There is a certain stereotype—perhaps for a reason—that massage therapists and bodyworkers make great healers and not such great business people. However, the fact is many massage therapists and bodyworkers enjoy the independence of working for themselves, which means they must also bear the burden of running a business.

Maybe all you wish to do is provide wonderful hands-on healing sessions to your clients, without having to worry about keeping track of accounting procedures or reaching out to network and market your skills. If you’re one of the fortunate few who has an office manager or public-relations partner, you probably can focus almost solely on massage and bodywork itself.

If you don’t work for a spa or corporation, however, and you don’t have an office manager and publicity guru on staff, it’s likely you’ll need to wear several different hats to maintain a successful massage practice. This may mean gaining or sharpening your business skills.

Fortunately, most bodyworkers and massage therapists have an opportunity to learn new skills every time they renew their licenses, as most regions require hands-on practitioners to earn a certain amount of continuing-education requirements in order to keep their credentials current.

Next time you’re looking to enroll in continuing-education classes, you may wish to consider enhancing your business skills rather than your massage techniques. There is a wide array of continuing education based on the business side of bodywork, so you should be able to pick and choose what you need and what works for you.

For instance, if you’re having trouble keeping track of how much money you make each month, when you’ve been paid, how much you may owe in taxes and just what you’re allowed to deduct, a continuing-education course on accounting for your massage practice might be the best bet.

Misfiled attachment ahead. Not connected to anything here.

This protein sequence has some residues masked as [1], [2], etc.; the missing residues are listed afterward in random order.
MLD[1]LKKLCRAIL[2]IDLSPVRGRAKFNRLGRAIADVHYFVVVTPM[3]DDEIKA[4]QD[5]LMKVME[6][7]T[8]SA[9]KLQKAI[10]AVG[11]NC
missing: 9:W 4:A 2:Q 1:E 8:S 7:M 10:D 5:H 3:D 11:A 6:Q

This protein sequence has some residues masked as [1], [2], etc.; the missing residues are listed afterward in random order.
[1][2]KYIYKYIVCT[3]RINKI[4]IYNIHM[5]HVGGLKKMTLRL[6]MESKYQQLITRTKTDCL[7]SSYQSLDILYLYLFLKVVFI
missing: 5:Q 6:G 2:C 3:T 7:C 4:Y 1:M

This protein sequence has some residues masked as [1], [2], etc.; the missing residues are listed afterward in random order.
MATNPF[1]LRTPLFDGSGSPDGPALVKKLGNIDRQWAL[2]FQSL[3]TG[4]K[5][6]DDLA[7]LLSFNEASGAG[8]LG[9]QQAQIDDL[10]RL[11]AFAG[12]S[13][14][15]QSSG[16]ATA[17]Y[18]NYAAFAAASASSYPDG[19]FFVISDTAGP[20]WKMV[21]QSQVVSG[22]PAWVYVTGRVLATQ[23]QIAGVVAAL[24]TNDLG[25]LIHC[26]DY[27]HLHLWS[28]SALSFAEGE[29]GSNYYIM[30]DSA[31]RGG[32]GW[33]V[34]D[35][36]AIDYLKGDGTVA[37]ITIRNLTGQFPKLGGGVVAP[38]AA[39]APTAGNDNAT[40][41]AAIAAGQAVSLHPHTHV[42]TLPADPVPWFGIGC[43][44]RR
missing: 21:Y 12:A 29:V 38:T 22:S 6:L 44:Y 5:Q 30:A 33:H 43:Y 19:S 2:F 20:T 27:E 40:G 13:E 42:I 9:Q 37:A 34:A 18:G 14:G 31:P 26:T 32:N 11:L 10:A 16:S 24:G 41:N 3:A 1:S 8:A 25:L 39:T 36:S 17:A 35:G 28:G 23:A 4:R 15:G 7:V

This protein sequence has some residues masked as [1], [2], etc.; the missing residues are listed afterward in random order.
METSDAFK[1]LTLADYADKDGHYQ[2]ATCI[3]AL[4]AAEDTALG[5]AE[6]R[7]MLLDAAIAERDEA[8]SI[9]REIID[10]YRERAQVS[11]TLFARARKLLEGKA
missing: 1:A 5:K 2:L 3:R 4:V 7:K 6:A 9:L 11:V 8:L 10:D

If you have the accounting procedures down, but your networking skills leave a bit to be desired, you may decide to enroll in continuing education that focuses on how to market your massage practice and reach out within the community. Such a course would likely teach students to create media kits, Web sites, brochures or similar marketing collateral necessary to any successful business. You may also learn how to set up community events to draw new clients and get free press from local newspapers and magazines.

These are only two broad examples of the many types of business-based, continuing-education courses available to massage therapists and bodyworkers. Look around on your own to find one that suits your specific needs and meets the criteria of your state or local massage board.

Even if you’re currently employed by a spa or corporation, it may be wise to strengthen your business skills in order to move up the ladder more swiftly or to prepare for a future career change toward independent practice.

After all, success in the realm of massage and bodywork frequently involves a bit more than a pair of strong, healing hands.

—Brandi Schlossberg